public void addMasterListener(Master m);

In order to write a method like this and have it work, you need to be able to pass it instances of FirstMaster or SecondMaster. So (as Thomas Uhrig commented), using the extends is a way to improve your program by using polymorphism, not just a way to avoid code duplication.

  • thank you. Regarding 2 it was poor wording on my part. It was not my intention to mean each instance of First and Second Master needs to define actionPerformed() but each class definition. I wanted to know if First and Second Master could each have a unique actionPerformed() method. Regarding 3 - yes the implements ActionListener muddies the question so to speak. – user3799584 Jul 12 '14 at 18:33
1

Is the static variable p and JFrame specific to both FirstMaster and SecondMaster

Right ,They will keep override value on that memory location.

Each (instance of) First and Second Master is an independent ActionListener and needs to define the associated method - correct?

If you want to say that whether both First and second master need to define associated method? If method's implementation is written in abstract class, In that case First master and Second master do't need to define that method but if that was ana abstract method(method without or incomplete implementation ) in that case both First and Second Master will have their own implemetation of that method.

Without the modifiers static it would be equivalent to simply copy and paste the code in Master into the First and Second and get rid of the extends?

Yes ,We use abstract class Abstract classes are useful when you need a class for the purpose of inheritance and polymorphism, but it makes no sense to instantiate the class itself, only its subclasses and it can implement some functionality in class.So it removes that boilerplate code in classes which extends it.

  • thx - this helps heaps. Just to ensure my enlightenment. If I define actionPerformed() in Master then First and Second instance will have the same behaviors but I have the flexibility to have unique behaviors by specifying them in First and Second - right? – user3799584 Jul 12 '14 at 18:37
  • Yes. In Java you can override all methods not explicity declared as final in parent class , So you have flexibility to have unique behaviours :) – Abhijeet Panwar Jul 12 '14 at 18:45
1

Is the static variables p and JFrame specific to both FirstMaster and SecondMaster, that is Master.p, FirstMaster.p and SecondMaster.p are the one and the same Point with a single memory location?

There is a single p that is shared among all Masters, including FirstMaster and SecondMaster. The same is true with glass.

This is because p and glass are declared as "package protected", since you did not put private, protected, or public before them (as in public Point p). Package protected is useable by classes in the same package only (sub-classes or not). protected is usable only by sub-classes.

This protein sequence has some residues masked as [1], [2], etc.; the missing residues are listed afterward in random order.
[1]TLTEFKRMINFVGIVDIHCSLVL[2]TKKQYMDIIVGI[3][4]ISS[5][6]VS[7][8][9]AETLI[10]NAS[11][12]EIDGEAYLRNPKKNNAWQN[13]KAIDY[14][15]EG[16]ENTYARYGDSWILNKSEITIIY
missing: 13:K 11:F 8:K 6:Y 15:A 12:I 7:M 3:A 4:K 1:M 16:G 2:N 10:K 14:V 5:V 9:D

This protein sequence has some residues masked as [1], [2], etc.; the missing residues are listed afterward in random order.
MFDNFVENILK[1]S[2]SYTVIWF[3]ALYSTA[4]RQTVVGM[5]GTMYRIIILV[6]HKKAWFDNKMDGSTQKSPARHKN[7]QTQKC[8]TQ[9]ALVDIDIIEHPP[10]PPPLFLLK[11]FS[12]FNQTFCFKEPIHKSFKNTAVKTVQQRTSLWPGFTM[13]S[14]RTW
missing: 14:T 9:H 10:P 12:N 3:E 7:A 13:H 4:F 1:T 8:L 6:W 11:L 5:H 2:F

Each (instance of) First and Second Master is an independent ActionListener and needs to define the associated method - correct?

"The associated method"? What method are you referring to? If there is an abstract method in the Master base class, then yes, all children need to define that method.

It's more accurate to say that "each definition" of FirstMaster and SecondMaster must define abstract methods. Under normal circumstances, instances don't define methods.

Without the modifiers static it would be equivalent to simply copy and paste the code in Master into the First and Second and get rid of the extends?

Well, a potential beneficial side-effect of a super-class is to save you from having redundant code. In a tiny project, like this small example, this redundancy would be small, and copy-pasting would be easily maintained.

In an even moderately large project, redundant code can grind a project to a halt.

So I would always choose to have a super-class (or some other form or preventing redundant code, such as a utility class) when it makes sense from a design point of view. I'd rarely choose to have redundant code. This is because projects generally tend to become bigger than you realize, and you don't want to be stuck with a short-sighted design decision for the lifetime of a project.

  • Thanks for the info on the public/private info. Associated method refers to actionPerformed() - the one and only method required by the ActionListener interface. And yes - my wording was poor - i did not mean to imply instances were defining the method. I was rather unclear concerning the difference between having the implements ActionListener with definition of the abstract Master vs attaching them to First and Second definitions independently. I think there is not correct? – user3799584 Jul 12 '14 at 18:44